we do not know.

    Contextualizing . Understanding the prominence of context…(understanding context games) seeing continuums…ensuring key contextual issues are not overlooked in context-games.

    I see from George’s slide presentation that he did highlight a few of these, notably pattern recognition, acceptance of uncertainty, critical and creative thinking, network formation and evaluation, and contextualizing. As I look over these key points, I ask myself what would be new to the teachers that I know? And really, all but critical and creative thinking would be probably be outside of the lexicon of the average teacher. The challenge will be for teachers to develop these skills themselves and be active practitioners of them.

    The challenge for the future will be developing an easily disseminated pedagogy for teachers to use to teach such things as network formation and evaluation and contextualizing if teachers are not practicing them already or if they simply do not recognize the value of these skills. How do we shift a culture of high stakes testing on knowledge that may not be relevant in five years?

    What do you think?

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    Web 2.0 made me happy today

    It was a very connected kind of day for me.

    My first happy moment took place when I was able to “catch” the live audio stream over at WorldBridge’s Webcast Academy earlier today. I can do live internet audio streaming! This used to be called “radio”! I now have access to a channel for my very own live Internet broadcasts! The potential for use of this with my students is huge!

    Webcast Academy is a free six-week course for webcasting live Internet audio shows and they provide channels for one to use for this purpose. It is a great example of a free course that provides anytime/anywhere training at one’s own level of expertise.

    One also records the audio show at the same time so it can be offered as a podcast later (after editing).

    Today, I finally spent some time editing a recorded discussion from last week with Shaun Creighton, one of my partners for the Global Virtual Classroom Web Design contest, in which about 38 of my students are participating. It was a happy moment for me to finally post the podcast over at my space at podomatic and share it with others. It is an awesome example of a project where students from three different schools and geographical locations are collaborating to create an educational website. They are using a wiki to host a great deal of their collaborative efforts. We have visions for the use of video and audio segments to augment our site.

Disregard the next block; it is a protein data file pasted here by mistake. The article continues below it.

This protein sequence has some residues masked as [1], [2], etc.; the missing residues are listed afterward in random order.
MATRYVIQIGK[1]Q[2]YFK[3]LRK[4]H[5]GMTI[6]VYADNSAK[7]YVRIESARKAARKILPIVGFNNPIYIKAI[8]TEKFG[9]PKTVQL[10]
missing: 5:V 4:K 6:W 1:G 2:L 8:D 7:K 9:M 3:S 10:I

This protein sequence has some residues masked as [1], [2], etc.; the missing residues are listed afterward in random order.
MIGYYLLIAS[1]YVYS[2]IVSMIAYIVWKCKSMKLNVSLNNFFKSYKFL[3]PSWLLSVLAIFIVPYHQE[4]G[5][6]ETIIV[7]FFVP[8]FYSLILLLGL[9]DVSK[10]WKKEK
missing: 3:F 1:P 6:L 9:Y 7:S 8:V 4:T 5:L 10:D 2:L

Two sets of my students used skype this week to communicate with partners in other locations. The students are so excited to be chatting with peers from other schools. They are already begging to have other such meetings! I was able to record some of the audio and the students have really enjoyed listening to it.

    I chatted online with many people today, but another happy moment was when Chris Harbeck passed on this amazing video from youtube that shows the web 2.0 “message”. While I thoroughly enjoyed it and “got” the message, I am not sure that anyone but technogeeks like me would completely appreciate it. It can be used for educational purposes, I am sure, if it were integrated properly into a lesson. Chris does a much better job describing it on his blog!

    And a great big happy moment – earlier today, I posted about a blog I had created for my students as they traveled to Australia for a student exchange. Within just a little while, dear Jo McLeay, from Melbourne, left a comment for one of the students on the blog! The power of rss feeds! Thank you so much, Jo!